There is no market in the world where commerce and entertainment are integrated like in China. Because of the constant media pressure that Chinese consumers suffer every day, marketers use different strategies to attract their attention, from video games to TV series, to live streaming.

The latter has been booming in the last couple of years, China is the largest livestreaming market in the world, which, according to a Deloitte report, reached 3.9 billion Euros in 2018 with an annual growth of 32%. The same report estimated that the number of livestream viewers last year in China amounted to 456 million

The typical livestreaming format involves a celebrity showing a product and answering the questions of the audience that is watching. It takes place in real time and usually on a smartphone, which is used for 95% of e-commerce activities in China. They are similar to the direct broadcasts that Western influencers perform on Instagram answering to the questions of their fans, but in the West the actions that took place during a direct are definitely limited compared to those in China

Sometimes celebrities modify products based on the suggestions of the public, they do what they are asked to do, interact with them as if they were actually in the same room.
This type of marketing works: Alibaba’s Taobao market generated over 100 billion RMB (13.5 billion Euros) in volume of gross goods (GMV) through live streaming sessions in 2018, with an increase of almost 400% year by year.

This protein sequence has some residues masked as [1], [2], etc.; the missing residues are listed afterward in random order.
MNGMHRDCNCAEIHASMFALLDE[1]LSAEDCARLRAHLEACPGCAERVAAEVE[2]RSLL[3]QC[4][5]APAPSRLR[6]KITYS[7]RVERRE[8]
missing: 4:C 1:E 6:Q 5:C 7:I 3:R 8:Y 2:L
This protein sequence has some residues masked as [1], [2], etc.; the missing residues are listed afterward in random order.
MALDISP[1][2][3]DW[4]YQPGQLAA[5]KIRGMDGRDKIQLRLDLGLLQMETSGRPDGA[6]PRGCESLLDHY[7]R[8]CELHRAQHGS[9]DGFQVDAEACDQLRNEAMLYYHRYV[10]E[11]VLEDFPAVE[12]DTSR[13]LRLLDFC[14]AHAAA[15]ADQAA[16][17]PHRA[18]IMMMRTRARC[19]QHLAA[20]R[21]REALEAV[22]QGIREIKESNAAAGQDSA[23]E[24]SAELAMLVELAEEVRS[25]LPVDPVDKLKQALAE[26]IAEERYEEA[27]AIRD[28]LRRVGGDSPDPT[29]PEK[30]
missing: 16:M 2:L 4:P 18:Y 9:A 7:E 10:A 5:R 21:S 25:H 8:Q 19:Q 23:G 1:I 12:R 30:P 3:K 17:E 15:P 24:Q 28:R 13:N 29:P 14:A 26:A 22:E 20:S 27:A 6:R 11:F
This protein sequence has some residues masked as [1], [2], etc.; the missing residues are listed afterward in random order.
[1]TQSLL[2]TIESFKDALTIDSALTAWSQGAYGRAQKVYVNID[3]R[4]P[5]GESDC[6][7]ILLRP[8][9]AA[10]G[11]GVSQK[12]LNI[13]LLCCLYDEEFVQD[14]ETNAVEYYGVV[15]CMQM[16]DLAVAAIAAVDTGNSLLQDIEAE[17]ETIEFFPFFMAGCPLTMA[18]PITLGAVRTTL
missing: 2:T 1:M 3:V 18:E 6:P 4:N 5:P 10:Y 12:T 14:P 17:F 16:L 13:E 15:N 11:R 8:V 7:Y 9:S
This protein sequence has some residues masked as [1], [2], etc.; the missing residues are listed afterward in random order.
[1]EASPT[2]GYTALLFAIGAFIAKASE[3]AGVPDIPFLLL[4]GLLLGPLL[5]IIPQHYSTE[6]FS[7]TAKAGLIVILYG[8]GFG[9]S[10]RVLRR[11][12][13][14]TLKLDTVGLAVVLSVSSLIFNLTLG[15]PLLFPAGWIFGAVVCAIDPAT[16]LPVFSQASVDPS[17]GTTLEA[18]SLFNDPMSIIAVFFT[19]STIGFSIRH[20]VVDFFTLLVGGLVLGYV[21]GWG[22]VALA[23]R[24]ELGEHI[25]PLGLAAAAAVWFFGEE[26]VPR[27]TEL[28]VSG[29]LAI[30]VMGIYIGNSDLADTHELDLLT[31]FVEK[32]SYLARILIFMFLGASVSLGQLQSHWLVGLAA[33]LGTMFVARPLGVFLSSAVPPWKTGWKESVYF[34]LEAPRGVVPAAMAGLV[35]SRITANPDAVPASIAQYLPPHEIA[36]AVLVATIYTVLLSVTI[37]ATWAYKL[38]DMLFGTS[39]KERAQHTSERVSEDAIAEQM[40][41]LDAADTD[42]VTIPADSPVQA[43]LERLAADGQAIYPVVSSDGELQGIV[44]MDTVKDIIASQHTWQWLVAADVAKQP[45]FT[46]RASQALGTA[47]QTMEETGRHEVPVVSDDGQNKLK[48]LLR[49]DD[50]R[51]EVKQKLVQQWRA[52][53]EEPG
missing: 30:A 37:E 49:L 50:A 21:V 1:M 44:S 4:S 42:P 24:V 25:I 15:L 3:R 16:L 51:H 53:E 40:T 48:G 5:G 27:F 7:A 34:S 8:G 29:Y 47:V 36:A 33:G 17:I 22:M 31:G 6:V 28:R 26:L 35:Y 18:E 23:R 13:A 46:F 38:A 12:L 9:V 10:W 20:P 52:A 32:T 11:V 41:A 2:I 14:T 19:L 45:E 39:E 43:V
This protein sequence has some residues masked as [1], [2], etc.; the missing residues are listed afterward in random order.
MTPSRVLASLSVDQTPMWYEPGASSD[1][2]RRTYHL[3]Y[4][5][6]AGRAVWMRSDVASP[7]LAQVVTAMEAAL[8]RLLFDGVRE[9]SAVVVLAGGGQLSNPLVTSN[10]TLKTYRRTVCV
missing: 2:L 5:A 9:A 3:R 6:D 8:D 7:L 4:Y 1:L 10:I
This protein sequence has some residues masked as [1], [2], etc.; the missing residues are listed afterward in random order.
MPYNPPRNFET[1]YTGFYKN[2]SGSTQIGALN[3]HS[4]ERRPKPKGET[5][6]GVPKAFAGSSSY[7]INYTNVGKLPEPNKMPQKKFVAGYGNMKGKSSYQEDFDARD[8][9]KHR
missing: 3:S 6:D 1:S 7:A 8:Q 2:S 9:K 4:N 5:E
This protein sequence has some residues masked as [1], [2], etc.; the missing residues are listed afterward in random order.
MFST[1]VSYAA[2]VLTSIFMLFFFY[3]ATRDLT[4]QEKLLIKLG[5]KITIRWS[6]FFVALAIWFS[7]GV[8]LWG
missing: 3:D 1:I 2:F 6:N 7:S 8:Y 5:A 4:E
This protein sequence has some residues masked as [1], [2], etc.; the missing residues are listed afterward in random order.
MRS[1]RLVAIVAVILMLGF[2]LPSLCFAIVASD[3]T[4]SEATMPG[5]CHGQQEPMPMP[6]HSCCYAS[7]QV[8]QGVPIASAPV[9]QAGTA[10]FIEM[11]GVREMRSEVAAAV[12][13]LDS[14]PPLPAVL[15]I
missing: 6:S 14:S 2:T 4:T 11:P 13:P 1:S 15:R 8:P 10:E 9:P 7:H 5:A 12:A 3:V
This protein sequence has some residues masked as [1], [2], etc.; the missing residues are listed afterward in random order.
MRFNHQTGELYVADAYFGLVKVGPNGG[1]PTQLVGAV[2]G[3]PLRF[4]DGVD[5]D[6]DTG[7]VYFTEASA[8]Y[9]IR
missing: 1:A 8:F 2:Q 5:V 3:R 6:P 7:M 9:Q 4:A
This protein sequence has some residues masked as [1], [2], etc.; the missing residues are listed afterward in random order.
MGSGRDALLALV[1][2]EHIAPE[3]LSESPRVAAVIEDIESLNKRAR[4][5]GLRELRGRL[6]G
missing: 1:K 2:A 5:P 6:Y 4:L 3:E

This phenomenon began its rise between 2015 and 2016, and by the end of 2016 there were over 200 apps offering live streaming services. The phenomenon was so explosive that many people left their jobs to become “live streamer”. 2018 saw the beginning of another trend, that of short videos in China (through apps like tiktok) but live streaming is still strong.

Live streams and e-commerce, the perfect couple

When it comes to livestreaming marketing, the most effective campaigns feature a combination of livestreaming and e-commerce. According to a trend report in China’s live streaming industry in 2017, 41.25% of respondents in China watched live e-commerce streaming at least once. Of these, 60% browsed the products recommended by live streaming hosts, while 20% bought the recommended products after watching the program.
During the last Singles Day or 11.11, e-commerce giant Alibaba broadcast a “Look now, buy now” show, where consumers could buy the latest items over 80 brands including Adidas, Burberry and Gap, on the Tmall platform. Alibaba has reached a record total of 15.7 billion euros, 32% more than last year. Singles Day also marked the launch of “Entertainmerce”, a combination of entertainment and e-commerce.

According to Alibaba statements, the conversion rate of live shopping is 10-20% on Tmall and 30% on Taobao. Alipay and WeChat Pay, with 450 and 600 million active users, make it very easy to pay while watching videos on mobile devices

The Internet giant Tencent Holdings, to which WeChat also belongs, invested over € 1 billion in 2018 in the livestreaming market of China.

Livestreaming is mainly used by key opinion leaders (KOL) to engage their audience in China. Fans can ask questions about products, send comments to hosts and send virtual gifts as a sign of appreciation while watching the live stream. There are no Western platforms capable of creating such experiences.